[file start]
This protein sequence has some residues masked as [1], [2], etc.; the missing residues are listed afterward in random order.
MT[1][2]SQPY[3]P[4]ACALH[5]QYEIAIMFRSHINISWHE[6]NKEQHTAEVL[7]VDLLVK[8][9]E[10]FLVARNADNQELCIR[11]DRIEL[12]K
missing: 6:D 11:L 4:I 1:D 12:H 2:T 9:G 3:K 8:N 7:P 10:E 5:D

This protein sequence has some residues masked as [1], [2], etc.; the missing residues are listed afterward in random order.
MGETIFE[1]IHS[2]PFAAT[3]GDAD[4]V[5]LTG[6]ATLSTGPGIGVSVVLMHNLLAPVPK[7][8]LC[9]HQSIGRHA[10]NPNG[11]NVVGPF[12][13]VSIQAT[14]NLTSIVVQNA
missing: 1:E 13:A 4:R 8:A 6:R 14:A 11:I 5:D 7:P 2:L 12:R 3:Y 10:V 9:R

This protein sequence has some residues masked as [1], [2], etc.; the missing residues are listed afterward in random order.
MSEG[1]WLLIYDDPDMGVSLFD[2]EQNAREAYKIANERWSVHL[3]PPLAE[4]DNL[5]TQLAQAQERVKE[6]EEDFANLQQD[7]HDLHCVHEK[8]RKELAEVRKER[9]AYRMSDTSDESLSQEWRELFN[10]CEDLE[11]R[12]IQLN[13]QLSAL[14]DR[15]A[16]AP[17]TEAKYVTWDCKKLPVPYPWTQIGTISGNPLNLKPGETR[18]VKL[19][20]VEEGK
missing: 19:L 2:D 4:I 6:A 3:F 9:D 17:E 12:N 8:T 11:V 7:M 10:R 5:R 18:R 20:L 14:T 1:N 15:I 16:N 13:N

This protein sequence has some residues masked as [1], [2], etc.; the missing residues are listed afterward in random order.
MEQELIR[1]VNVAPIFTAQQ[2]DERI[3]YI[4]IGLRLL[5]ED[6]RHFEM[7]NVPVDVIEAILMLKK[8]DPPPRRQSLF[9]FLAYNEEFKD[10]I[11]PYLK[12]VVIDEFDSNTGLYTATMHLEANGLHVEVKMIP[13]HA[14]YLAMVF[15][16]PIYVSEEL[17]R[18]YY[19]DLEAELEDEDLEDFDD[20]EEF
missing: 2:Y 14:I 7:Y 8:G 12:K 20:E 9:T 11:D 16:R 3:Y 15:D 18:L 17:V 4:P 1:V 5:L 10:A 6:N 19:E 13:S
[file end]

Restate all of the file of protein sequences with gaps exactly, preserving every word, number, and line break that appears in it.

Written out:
This protein sequence has some residues masked as [1], [2], etc.; the missing residues are listed afterward in random order.
MT[1][2]SQPY[3]P[4]ACALH[5]QYEIAIMFRSHINISWHE[6]NKEQHTAEVL[7]VDLLVK[8][9]E[10]FLVARNADNQELCIR[11]DRIEL[12]K
missing: 6:D 11:L 4:I 1:D 12:H 2:T 9:G 3:K 8:N 7:P 10:E 5:D

This protein sequence has some residues masked as [1], [2], etc.; the missing residues are listed afterward in random order.
MGETIFE[1]IHS[2]PFAAT[3]GDAD[4]V[5]LTG[6]ATLSTGPGIGVSVVLMHNLLAPVPK[7][8]LC[9]HQSIGRHA[10]NPNG[11]NVVGPF[12][13]VSIQAT[14]NLTSIVVQNA
missing: 1:E 13:A 4:R 8:A 6:R 14:A 11:I 5:D 7:P 2:L 12:R 3:Y 10:V 9:R

This protein sequence has some residues masked as [1], [2], etc.; the missing residues are listed afterward in random order.
MSEG[1]WLLIYDDPDMGVSLFD[2]EQNAREAYKIANERWSVHL[3]PPLAE[4]DNL[5]TQLAQAQERVKE[6]EEDFANLQQD[7]HDLHCVHEK[8]RKELAEVRKER[9]AYRMSDTSDESLSQEWRELFN[10]CEDLE[11]R[12]IQLN[13]QLSAL[14]DR[15]A[16]AP[17]TEAKYVTWDCKKLPVPYPWTQIGTISGNPLNLKPGETR[18]VKL[19][20]VEEGK
missing: 19:L 2:D 4:I 6:A 3:F 9:D 17:E 12:N 8:T 11:V 7:M 10:R 5:R 18:R 20:L 14:T 1:N 15:I 16:N 13:N

This protein sequence has some residues masked as [1], [2], etc.; the missing residues are listed afterward in random order.
MEQELIR[1]VNVAPIFTAQQ[2]DERI[3]YI[4]IGLRLL[5]ED[6]RHFEM[7]NVPVDVIEAILMLKK[8]DPPPRRQSLF[9]FLAYNEEFKD[10]I[11]PYLK[12]VVIDEFDSNTGLYTATMHLEANGLHVEVKMIP[13]HA[14]YLAMVF[15][16]PIYVSEEL[17]R[18]YY[19]DLEAELEDEDLEDFDD[20]EEF
missing: 2:Y 14:I 7:Y 8:G 12:K 20:E 9:T 11:D 16:R 3:Y 15:D 18:L 17:V 4:P 1:V 5:L 10:A 6:N 19:E 13:S